Metro-East News

Money grab or safety issue? East St. Louis stepping up fines for violating liquor-sale regs

East St. Louis Mayor Emeka Jackson-Hicks said the goal of the new fines is to improve public safety.
East St. Louis Mayor Emeka Jackson-Hicks said the goal of the new fines is to improve public safety. News-Democrat

The city of East St. Louis is trying to step up enforcement of regulations on liquor-selling establishments by setting up new fines.

But owners of businesses that sell liquor are fearful that their profits will be hurt, and wonder if the city is just looking for another revenue source.

Several of the business owners attended a recent public hearing to learn about the fees that are going to be assessed.

Natavia Sanders, the city’s former deputy liquor commissioner who was involved in planning for the new fines, explained the changes.

“For example, signage on liquor-selling establishments allows for two signs. They can have two liquor signs and two tobacco signs according to city ordinance. But, having signs plastered all over the place is a violation, and individuals will be fined $100 per sign over the two that are allowed,” Sanders said.

Fines also would be assessed on establishments that don’t keep their security cameras operational, or don’t maintain lighting, or don’t keep their property free of trash. Footage from security cameras must be maintained for police use for at least seven days.

Sanders said the idea is to “educate first, then regulate.”

“They get a warning first and then they have two weeks to come into compliance,” Sanders said.

They get a warning first and then they have two weeks to come into compliance.

Natavia Sanders, former East St. Louis deputy liquor commissioner

Mayor Emeka Jackson-Hicks said none of the fees are final. She said she was open to discussion with the owners and their attorney. She said she’s not trying to run businesses out of the city. Safety is the No. 1 priority, she said.

Retail liquor license holders have hired an attorney, Eric Evans from Granite City, to represent them. He said he is meeting with the mayor Friday to see whether there is a way to compromise and avoid court litigation.

The city’s current ordinance calls for security guards at liquor-selling establishments to be licensed, bonded and insured. As an alternative, city officials said a new proposal would allow hiring security guards who have at least 20 hours of security training.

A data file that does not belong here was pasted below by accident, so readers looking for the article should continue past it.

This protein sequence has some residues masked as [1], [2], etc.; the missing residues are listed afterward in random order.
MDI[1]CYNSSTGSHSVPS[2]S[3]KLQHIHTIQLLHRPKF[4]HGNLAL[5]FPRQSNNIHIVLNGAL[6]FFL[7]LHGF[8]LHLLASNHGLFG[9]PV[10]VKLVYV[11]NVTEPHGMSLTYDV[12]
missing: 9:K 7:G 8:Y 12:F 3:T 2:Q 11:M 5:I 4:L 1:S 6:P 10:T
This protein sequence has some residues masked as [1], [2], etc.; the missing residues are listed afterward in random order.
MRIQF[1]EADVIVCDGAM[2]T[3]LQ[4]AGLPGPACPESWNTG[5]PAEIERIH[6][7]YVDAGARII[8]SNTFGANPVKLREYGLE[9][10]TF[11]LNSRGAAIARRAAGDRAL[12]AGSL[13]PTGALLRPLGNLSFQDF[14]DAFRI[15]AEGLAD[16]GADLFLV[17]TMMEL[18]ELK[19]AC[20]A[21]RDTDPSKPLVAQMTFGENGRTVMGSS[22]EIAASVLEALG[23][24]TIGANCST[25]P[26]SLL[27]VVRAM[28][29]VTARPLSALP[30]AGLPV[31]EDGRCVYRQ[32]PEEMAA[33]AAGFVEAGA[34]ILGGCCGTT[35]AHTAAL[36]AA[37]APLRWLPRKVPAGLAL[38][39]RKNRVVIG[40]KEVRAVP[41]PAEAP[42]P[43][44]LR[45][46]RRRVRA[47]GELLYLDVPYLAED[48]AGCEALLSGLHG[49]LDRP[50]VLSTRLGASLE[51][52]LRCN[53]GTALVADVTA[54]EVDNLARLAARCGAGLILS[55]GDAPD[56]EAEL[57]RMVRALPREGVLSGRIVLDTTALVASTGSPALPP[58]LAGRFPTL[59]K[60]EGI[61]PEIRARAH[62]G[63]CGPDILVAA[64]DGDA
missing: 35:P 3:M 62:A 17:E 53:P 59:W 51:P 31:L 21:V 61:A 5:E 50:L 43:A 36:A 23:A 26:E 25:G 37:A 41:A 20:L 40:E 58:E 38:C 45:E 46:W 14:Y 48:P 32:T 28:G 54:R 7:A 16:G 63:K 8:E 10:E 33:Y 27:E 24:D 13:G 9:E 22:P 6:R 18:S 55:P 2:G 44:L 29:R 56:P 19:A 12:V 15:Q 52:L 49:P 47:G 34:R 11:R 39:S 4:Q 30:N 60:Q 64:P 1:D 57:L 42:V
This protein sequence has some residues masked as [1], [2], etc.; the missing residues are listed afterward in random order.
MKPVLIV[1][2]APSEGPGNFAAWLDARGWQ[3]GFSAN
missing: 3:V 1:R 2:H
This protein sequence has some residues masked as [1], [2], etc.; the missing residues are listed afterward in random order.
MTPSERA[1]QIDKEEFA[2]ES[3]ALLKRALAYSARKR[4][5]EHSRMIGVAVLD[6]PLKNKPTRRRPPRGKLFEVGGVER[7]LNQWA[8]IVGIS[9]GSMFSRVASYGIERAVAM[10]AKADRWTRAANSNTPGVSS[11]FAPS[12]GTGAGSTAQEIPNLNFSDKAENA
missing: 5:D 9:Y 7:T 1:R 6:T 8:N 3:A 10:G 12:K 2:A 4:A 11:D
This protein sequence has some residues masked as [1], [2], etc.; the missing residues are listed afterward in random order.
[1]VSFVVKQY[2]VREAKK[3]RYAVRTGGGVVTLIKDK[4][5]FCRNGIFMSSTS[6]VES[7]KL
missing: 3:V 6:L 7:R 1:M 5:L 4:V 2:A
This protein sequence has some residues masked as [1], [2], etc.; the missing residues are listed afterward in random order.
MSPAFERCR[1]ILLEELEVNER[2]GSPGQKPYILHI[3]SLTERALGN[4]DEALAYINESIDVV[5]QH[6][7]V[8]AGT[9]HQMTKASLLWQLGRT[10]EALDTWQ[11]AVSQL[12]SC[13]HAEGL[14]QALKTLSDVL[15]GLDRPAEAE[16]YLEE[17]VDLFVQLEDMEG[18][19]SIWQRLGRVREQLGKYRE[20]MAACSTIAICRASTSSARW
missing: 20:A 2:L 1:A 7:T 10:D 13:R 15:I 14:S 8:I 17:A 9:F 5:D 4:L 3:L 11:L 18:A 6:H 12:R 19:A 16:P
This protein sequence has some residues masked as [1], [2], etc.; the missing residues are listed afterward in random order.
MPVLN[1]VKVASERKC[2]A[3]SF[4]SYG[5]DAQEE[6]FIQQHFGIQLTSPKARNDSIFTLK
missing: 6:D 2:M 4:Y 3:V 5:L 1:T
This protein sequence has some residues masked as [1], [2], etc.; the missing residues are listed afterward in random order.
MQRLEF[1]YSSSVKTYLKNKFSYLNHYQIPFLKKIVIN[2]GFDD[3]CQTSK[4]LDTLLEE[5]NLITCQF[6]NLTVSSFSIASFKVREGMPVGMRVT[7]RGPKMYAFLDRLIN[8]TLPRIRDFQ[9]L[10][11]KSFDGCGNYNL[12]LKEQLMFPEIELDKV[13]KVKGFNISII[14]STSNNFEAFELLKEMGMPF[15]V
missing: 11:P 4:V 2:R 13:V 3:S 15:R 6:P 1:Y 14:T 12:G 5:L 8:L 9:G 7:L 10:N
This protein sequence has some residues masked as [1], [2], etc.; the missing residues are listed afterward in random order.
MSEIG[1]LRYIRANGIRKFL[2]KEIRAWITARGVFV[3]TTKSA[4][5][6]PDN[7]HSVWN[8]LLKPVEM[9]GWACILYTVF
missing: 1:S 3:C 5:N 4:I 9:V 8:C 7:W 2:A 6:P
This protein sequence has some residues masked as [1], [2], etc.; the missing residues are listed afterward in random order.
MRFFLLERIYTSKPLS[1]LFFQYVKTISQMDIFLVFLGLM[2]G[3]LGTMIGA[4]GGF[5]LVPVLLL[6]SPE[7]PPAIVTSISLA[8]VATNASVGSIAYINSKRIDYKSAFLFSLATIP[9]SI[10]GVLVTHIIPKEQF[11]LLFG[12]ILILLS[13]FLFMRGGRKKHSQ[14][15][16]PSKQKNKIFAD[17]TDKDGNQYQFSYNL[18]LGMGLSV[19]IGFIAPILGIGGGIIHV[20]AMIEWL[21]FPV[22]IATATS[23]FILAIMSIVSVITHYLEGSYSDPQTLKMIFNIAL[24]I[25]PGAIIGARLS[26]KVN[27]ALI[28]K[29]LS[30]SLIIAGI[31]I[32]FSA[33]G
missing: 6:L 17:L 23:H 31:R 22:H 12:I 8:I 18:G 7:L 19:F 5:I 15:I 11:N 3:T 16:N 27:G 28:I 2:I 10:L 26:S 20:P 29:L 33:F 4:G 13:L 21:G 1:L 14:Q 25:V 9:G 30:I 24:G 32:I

Some owners at the meeting said they can’t afford additional costs. Some said they feel the city is nit-picking them out of business at a time that the city can’t afford to lose businesses.

A longtime insurance salesman, Bill Mixon, said the businesses can’t hire individual security guards who are licensed, bonded and insured. He said only a security company, not an individual security guard, can be licensed, bonded and insured.

Some of the bar owners said they couldn’t afford to pay for 20 hours of security training. They said they felt the city should provide adequate police protection for citizens and businesses. They pointed out that a security guard is no substitute for a police officer. Some of them said they may have to close their businesses if they are forced to pay for the 20 hours of training.

Current ordinances require nightclubs to have one security guard for every 50 patrons. They are required to wear apparel that identifies them as security guards.

Sanders said security guards at some establishments aren’t wearing apparel that identifies them as guards. The city says guards need to wear apparel that identifies them as guards so that city inspectors can determine whether enough guards are present.

Gas stations that sell liquor are required to have a security guard every night, after 10 p.m.

Copies of the city’s liquor laws can be obtained from the city clerk’s office. For state laws, individuals need to go to the Illinois Liquor Commission website at www.illinois.gov/ilcc.

Sanders resigned June 3, after three months on the job. She said she had difficulty getting cooperation from people, and the stress was high.

“There was very little participation and cooperation from city officials and attorneys in helping me get things done,” Sanders said.

She also said she has multiple sclerosis and doesn’t want the stress to cause her MS to flare up.

Sanders said she plans to advocate for East St. Louis residents.

“Accountability and transparency is what Mayor Emeka Jackson-Hicks promised the people. I believe she is trying keep to that promise. I want to thank her for this opportunity to serve,” Sanders said.

She added, “At the end of the day, it was all about safety, cleanliness and uniformity. I did the best I could. I love my city and I want residents like myself to enjoy a safe, wholesome environment. I know that for other economic opportunities to come about, the environment has to be safe, sanitary, and have the appearance of caring owners.”

Matt Hawkins, a longtime East St. Louis resident, community activist and consultant to some of the business owners, said, “We need to help people keep their businesses. Fining them and increasing taxes on them is not going to help them stay in business.

He added: “The idea of raising taxes and charging them fees while the city is losing population is suicide. There are no new customers coming to East St. Louis.”

Carolyn P. Smith: 618-239-2503

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